TO KILL A MOCKINGBIRD (1962)

Review by Derrick Carter

Running Time: 2 hours 9 minutes

MPAA Rating: Not Rated

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Directed by: Robert Mulligan

Written by: Horton Foote

(based on the novel TO KILL A MOCKINGBIRD by Harper Lee)

Starring: Gregory Peck, John Megna, Frank Overton, Rosemary Murphy, Ruth White, Brock Peters, Estelle Evans, Paul Fix & Robert Duvall

What can I say about TO KILL A MOCKINGBIRD that hasn’t already been said? Nothing, but that won’t stop me from reviewing this classic. Tackling complex issues and packed with honest emotions, this film is a complete and utter masterpiece. An honest adaptation of Harper Lee’s beloved novel, MOCKINGBIRD is downright perfect in every way and should be on a list of essential movies to see before you die. It’s a fantastic, deeply moving, and all-around wonderful piece of cinema.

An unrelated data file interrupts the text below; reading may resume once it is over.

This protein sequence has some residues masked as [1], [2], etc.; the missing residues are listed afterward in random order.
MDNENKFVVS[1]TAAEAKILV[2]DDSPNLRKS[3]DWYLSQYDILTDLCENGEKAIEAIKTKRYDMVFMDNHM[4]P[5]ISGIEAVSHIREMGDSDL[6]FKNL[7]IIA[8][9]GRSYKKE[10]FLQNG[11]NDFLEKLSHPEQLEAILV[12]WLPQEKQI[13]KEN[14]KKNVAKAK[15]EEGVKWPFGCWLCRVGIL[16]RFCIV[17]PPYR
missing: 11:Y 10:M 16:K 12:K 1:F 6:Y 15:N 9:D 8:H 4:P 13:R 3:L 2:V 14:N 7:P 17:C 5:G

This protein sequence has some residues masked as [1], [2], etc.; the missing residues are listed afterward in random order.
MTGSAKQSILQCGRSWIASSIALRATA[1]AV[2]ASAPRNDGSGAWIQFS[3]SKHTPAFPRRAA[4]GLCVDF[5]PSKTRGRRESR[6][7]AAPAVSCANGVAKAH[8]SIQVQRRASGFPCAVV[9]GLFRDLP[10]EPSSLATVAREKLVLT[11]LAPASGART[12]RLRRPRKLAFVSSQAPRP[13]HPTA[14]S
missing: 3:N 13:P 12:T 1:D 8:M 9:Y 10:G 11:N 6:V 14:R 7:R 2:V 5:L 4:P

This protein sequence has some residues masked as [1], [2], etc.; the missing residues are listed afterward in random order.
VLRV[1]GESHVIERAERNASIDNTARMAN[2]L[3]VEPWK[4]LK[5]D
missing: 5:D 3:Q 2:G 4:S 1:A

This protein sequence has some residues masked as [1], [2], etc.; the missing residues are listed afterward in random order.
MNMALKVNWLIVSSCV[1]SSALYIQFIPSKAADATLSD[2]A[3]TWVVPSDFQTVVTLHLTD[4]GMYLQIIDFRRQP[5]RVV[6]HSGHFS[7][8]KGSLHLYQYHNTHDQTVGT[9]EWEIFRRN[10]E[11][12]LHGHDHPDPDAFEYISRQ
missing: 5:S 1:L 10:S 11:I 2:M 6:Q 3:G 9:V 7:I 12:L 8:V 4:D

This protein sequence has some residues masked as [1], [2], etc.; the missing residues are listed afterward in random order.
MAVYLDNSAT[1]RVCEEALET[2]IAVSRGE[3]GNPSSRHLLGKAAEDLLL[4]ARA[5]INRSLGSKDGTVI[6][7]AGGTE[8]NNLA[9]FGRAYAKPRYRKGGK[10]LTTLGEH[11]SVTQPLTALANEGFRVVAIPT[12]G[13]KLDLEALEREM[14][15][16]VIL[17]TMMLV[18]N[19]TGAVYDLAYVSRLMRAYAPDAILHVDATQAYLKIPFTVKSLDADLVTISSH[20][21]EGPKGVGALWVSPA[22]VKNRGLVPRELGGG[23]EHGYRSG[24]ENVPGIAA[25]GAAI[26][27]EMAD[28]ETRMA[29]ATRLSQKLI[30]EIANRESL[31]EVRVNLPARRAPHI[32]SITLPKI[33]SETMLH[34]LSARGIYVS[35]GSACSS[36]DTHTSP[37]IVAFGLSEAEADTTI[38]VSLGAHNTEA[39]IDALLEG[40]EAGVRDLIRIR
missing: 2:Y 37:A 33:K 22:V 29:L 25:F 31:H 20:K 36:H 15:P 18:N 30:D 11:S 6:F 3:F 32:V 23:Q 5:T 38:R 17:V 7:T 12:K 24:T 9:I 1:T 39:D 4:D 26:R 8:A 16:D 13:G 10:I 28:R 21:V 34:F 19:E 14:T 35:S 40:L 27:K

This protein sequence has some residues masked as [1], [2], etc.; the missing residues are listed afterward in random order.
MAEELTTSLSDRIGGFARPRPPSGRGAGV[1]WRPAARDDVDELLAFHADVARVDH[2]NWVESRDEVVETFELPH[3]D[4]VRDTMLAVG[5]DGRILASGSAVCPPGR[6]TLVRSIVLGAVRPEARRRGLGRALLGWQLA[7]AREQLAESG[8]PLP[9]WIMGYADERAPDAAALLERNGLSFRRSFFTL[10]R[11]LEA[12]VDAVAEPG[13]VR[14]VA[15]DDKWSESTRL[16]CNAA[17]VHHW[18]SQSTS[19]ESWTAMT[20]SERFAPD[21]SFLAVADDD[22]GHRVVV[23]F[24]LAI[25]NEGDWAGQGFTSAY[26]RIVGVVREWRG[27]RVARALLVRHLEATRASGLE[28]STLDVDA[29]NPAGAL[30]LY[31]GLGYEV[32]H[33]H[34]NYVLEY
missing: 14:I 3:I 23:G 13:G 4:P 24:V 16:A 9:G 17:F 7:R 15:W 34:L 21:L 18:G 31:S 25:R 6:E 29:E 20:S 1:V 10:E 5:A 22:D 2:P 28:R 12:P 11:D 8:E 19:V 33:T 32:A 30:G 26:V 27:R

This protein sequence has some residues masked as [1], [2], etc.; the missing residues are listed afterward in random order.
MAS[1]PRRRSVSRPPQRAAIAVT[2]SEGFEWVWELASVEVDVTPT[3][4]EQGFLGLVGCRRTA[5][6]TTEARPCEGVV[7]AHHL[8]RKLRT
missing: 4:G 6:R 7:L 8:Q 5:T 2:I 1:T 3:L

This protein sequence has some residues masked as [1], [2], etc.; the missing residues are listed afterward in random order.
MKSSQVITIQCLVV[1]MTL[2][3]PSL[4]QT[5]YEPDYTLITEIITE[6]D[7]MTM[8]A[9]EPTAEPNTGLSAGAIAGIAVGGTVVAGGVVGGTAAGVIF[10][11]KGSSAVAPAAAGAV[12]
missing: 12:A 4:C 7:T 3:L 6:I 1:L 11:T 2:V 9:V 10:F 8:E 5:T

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Set in 1930s Alabama, the film follows the young lives of two siblings: tomboy Scout (Mary Badham) and her older brother Jem (Phillip Alford). The two children live with their widowed father, Atticus Finch (Gregory Peck), who works as a lawyer. Atticus does his admirable duty to the best of his ability and believes that everyone is equal…even when neither of these things are necessarily popular. His latest client is Tom Robinson (Brock Peters), a black man who’s been accused of raping a white teenage girl. As Atticus’s case moves forward, Scout and Jem witness unwavering determination and good values through their father. The brother and sister also take up spying on their mysterious, reclusive neighbor, Arthur “Boo” Radley (Robert Duvall).